BRUSSELS (Reuters) – NATO would have to pull all its troops out of Afghanistan by the end of 2014 if Afghan President Hamid Karzai does not sign a security pact with the United States, alliance chief Anders Fogh Rasmussen said yesterday.
An assembly of Afghan elders, the Loya Jirga, last month endorsed the security pact intended to shape the US military presence in the country beyond 2014. But Karzai said he might not sign it until after elections in April.
The NATO-led force currently has around 80,000 troops in Afghanistan, the majority American. NATO is winding down combat operations, handing responsibility for fighting Taliban insurgents to the Afghans, before most foreign combat forces pull out by the end of 2014.
NATO plans to leave a training mission, expected to number 8,000 to 12,000 soldiers, in Afghanistan after 2014.
The United States has already warned it could withdraw all its forces by the end of next year, the so-called “zero option”, if Karzai does not sign the pact.
Without the US-Afghan accord, NATO will not be able to finalise its own agreement with the Afghan government setting the terms for troops from other NATO and partner nations to remain in Afghanistan after 2014, Rasmussen told reporters.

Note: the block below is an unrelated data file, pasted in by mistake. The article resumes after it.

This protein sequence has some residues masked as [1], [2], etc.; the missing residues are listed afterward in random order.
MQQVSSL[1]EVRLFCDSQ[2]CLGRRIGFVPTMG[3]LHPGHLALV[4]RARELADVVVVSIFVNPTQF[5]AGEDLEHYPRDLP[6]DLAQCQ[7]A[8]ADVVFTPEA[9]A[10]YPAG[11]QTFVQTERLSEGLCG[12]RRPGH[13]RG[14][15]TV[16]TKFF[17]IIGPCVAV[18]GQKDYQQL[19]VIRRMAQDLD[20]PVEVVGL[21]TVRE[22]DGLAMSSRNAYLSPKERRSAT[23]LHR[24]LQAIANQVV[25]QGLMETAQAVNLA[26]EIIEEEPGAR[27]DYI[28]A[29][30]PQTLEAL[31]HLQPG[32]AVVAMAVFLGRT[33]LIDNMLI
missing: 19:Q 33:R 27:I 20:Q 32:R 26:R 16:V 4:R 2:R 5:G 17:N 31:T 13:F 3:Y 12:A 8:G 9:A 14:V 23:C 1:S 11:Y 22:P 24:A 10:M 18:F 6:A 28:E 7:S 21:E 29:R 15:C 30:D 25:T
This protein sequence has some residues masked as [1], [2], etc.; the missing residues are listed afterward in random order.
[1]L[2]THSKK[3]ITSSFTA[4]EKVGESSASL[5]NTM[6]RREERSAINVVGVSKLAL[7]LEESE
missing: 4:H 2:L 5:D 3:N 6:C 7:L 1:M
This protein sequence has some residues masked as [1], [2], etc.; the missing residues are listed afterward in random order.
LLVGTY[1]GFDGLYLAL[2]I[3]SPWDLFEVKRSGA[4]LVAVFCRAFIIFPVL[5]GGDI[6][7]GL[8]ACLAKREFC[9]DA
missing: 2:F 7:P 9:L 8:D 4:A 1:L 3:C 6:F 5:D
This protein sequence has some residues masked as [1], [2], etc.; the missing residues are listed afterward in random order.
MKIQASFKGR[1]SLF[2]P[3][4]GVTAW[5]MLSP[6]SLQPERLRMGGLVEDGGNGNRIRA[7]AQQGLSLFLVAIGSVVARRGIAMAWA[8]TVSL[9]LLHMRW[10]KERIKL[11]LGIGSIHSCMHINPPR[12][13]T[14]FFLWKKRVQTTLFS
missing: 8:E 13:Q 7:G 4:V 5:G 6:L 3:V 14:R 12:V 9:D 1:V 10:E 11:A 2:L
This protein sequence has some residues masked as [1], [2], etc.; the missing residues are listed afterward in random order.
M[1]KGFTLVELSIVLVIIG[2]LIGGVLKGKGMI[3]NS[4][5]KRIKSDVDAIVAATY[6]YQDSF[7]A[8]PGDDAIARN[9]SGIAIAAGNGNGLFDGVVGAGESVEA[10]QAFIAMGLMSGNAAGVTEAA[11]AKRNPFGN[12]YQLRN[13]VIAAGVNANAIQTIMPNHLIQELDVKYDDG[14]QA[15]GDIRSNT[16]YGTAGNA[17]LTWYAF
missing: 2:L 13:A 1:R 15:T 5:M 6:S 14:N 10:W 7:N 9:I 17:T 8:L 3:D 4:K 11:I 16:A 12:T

“In that case, we don’t have a proper legal framework in place and it will not be possible to deploy a ‘train, advise, assist’ mission to Afghanistan after 2014,” Rasmussen said.
He voiced hope Karzai would follow the advice of the Loya Jirga and sign.
The agreement that NATO needs with Afghanistan is modelled on the proposed US pact and, in any case, Washington is expected to supply most of the forces for the post-2014 NATO mission, so without the United States, the mission is unlikely to be feasible.
Although terms of the Afghan-US pact were settled after a year of wrangling, Karzai has since added conditions including the release of all Afghan prisoners from Guantanamo Bay in Cuba and an end to military operations involving Afghan homes.
NATO foreign ministers meet in Brussels today and Wednesday to discuss Afghanistan. The delay in signing the US-Afghan security pact is causing mounting frustration among NATO diplomats because it is holding up detailed military planning for the post-2014 mission.
NATO officials and diplomats warned privately of dire consequences for Afghanistan, including threats to up to $8 billion a year in aid, if Karzai failed to sign the US pact.
A senior diplomat at NATO said US National Security Adviser Susan Rice had made clear on a